As she’s leaving, she catches sight of Yoo Reum in the alley behind the café. He’s being berated by the chef for serving such a ‘low class’ meal to their clientele and the chef, clearly envious of his culinary talents, pops him in the mouth before stalking inside. Soft-hearted Jang Mi can’t leave well enough alone and asks if he’s all right. Instead of replying, he tells her she’s to blame, which is confusing as rationally any blame could only be apportioned to 1) the chef, 2) the person who made the pancakes, neither of whom is named Jang Mi.
After their shopping trip, Se Ah sighs and passive aggressively tells Mom that she had wanted to spend her life with Gi Tae, but he’s marrying someone else, so what can you do? Mom gets that gleam in her eye that suggests she can do a lot, and then Se Ah is off to see Gi Tae, which thrills him about as much as it does me (and that’s saying something).
He’s not inclined to go off with her, so she spoils the result of his recorded football match, then drags him off to… a fertility clinic? He sits in the darkened room, watching porn and clutching his deposit cup and… okay, is it just me, or did they just imply he has difficulty, er, rising to the occasion?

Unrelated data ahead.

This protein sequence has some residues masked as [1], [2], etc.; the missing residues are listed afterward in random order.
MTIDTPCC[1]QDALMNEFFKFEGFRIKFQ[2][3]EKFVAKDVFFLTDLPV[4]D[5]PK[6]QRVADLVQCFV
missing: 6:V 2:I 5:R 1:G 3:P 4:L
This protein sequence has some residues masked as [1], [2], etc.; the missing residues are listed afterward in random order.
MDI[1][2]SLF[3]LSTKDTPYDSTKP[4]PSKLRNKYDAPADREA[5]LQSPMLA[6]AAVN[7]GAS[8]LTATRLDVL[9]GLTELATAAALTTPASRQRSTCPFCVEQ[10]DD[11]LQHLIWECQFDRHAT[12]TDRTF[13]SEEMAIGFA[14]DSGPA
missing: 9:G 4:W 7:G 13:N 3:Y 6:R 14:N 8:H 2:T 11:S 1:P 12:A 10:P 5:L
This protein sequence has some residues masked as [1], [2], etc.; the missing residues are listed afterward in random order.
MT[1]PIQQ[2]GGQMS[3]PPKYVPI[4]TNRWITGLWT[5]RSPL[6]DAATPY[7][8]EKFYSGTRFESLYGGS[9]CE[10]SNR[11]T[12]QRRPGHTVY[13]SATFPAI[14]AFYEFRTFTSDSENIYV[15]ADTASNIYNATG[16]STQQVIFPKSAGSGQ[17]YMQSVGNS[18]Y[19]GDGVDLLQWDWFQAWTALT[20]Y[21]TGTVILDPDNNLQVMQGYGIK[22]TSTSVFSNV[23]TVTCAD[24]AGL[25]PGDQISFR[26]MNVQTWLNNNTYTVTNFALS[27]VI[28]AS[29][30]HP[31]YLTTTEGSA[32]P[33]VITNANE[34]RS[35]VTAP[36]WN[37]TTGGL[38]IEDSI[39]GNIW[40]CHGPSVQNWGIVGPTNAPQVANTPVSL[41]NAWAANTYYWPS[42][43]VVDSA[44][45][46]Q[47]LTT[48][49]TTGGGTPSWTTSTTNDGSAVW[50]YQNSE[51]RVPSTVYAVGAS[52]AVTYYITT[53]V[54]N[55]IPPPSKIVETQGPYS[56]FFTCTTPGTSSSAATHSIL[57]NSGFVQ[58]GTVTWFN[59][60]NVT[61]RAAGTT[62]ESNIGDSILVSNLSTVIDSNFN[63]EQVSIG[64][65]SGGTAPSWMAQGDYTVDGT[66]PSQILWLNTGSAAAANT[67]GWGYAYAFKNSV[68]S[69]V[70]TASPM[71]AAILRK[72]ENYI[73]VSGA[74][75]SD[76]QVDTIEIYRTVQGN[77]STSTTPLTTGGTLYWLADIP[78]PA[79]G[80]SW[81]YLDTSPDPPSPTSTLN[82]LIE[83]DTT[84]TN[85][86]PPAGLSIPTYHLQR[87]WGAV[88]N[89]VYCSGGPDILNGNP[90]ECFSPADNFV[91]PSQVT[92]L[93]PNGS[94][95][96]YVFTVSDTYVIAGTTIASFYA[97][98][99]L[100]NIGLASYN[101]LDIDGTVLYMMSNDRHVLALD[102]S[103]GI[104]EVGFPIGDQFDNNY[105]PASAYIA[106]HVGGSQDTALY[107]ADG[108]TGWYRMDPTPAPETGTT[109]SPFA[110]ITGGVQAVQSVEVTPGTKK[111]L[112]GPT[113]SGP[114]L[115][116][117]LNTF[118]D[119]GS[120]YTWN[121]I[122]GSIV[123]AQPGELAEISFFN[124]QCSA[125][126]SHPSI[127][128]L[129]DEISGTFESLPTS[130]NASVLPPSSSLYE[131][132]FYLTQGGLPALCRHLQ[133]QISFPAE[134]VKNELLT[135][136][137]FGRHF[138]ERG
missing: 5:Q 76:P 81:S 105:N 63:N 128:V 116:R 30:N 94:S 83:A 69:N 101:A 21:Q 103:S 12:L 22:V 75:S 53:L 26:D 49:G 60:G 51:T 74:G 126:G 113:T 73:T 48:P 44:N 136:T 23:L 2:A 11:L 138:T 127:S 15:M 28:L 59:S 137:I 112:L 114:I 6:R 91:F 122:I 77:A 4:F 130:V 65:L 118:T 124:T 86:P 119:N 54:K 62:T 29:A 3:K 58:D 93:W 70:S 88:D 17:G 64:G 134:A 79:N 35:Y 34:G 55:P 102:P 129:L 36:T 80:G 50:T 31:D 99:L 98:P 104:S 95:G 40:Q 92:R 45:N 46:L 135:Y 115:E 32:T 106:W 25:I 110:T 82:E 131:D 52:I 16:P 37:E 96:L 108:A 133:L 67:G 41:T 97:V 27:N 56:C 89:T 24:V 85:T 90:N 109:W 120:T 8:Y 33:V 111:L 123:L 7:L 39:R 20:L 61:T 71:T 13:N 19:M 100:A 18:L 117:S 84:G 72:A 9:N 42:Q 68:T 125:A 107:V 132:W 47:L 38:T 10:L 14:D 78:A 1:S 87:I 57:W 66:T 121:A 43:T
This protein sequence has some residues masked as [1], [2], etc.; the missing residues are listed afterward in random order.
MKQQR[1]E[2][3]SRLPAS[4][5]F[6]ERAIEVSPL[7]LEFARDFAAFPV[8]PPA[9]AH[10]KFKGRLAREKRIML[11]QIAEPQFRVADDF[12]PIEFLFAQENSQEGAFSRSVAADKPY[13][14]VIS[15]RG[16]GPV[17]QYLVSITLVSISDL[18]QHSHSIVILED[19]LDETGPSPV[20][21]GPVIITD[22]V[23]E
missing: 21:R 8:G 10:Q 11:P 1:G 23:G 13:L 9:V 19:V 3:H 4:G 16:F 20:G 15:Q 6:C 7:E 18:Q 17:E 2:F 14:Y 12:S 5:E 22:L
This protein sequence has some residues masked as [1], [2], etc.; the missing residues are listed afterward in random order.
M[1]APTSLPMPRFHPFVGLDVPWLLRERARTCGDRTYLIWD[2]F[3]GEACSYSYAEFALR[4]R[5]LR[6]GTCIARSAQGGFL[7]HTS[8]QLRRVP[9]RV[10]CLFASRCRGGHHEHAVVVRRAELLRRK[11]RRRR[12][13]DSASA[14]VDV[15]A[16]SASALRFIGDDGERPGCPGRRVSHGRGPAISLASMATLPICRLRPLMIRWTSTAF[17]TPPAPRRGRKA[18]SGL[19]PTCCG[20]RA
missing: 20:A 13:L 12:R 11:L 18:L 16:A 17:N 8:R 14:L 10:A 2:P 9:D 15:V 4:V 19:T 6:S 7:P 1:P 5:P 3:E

In any event, he decides he’s not doing it and storms out, with Se Ah chasing after him. He reminds her that neither of them want to marry and she affirms that’s still true. But. She does want to be with someone who’s as self-centred as she is (which I guess she doesn’t see as being a bad thing) – and, too, he has the sort of genes she wants for her offspring. She promises no-one will know he’s the father, but he still refuses on the grounds that she’s single and it’s therefore a legal impossibility, so she resorts to what she’s best at: blackmail. He can sleep with her, or donate sperm, but either way she’s having his baby – and if he refuses, she’ll tell his mother and he’ll be forced to marry her.
Gi Tae moves from one fire to another, when Jang Mi’s father calls him out for a drink. He explains that he and Jang Mi are no longer together as she dumped him, which is the perfect opening for her father to give a little more detail on her childhood trauma. When Jang Mi was five, her parents fought and her mother left, coldly telling Jang Mi to have a happy life with her father. Likewise, her father irritably told her to just go and live with her mother… before also leaving. So Jang Mi, feeling abandoned and unwanted by both parents, was locked in the house and left to fend for herself, completely alone and starving almost to death for three days. I am flabbergasted that child services didn’t take her away from them, because that goes beyond negligent and into the realm of abuse and child endangerment.